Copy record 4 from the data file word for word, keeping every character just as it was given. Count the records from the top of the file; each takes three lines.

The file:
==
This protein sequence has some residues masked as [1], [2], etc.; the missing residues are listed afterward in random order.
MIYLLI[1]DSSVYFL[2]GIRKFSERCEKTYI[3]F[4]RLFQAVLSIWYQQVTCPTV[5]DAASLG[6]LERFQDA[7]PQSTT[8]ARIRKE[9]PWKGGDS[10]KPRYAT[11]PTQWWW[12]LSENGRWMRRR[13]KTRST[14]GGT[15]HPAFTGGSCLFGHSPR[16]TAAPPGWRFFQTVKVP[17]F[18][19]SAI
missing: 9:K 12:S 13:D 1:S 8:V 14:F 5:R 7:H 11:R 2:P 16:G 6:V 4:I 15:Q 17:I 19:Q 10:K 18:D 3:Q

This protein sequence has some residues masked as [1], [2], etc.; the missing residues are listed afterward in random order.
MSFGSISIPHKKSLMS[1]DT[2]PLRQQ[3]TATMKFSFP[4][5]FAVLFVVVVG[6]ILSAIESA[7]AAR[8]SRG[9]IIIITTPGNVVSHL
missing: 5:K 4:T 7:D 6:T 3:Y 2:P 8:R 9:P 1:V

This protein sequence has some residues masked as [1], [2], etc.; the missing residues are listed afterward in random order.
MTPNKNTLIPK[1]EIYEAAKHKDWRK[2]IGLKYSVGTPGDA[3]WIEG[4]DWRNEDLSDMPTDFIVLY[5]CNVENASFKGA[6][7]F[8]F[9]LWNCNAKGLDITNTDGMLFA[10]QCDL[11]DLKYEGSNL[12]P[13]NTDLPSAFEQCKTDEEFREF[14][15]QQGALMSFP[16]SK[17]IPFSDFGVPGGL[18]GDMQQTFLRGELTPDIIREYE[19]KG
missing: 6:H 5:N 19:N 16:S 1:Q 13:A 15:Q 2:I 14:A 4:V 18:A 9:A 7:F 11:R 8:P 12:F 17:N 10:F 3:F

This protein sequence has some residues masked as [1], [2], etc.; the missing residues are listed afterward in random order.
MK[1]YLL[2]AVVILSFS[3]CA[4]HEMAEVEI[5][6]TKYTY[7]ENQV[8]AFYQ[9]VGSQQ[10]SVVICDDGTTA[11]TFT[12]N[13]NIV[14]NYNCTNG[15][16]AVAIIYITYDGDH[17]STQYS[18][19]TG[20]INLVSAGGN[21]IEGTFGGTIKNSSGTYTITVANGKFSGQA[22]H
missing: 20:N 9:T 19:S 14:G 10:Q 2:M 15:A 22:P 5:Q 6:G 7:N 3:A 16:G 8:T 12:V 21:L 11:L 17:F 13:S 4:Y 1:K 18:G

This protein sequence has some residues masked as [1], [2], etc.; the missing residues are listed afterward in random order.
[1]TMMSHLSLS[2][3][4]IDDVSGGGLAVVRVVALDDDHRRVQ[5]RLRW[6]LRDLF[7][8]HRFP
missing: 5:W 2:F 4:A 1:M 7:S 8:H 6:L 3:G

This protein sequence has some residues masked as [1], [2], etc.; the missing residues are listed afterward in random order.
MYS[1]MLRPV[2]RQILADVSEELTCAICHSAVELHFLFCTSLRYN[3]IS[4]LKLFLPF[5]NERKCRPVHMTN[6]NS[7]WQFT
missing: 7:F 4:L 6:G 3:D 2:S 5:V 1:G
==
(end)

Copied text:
This protein sequence has some residues masked as [1], [2], etc.; the missing residues are listed afterward in random order.
MK[1]YLL[2]AVVILSFS[3]CA[4]HEMAEVEI[5][6]TKYTY[7]ENQV[8]AFYQ[9]VGSQQ[10]SVVICDDGTTA[11]TFT[12]N[13]NIV[14]NYNCTNG[15][16]AVAIIYITYDGDH[17]STQYS[18][19]TG[20]INLVSAGGN[21]IEGTFGGTIKNSSGTYTITVANGKFSGQA[22]H
missing: 20:N 9:T 19:S 14:G 10:Q 2:M 15:A 22:P 5:Q 6:G 7:N 3:A 16:G 8:T 12:V 21:L 11:L 17:F 13:S 4:Y 1:K 18:G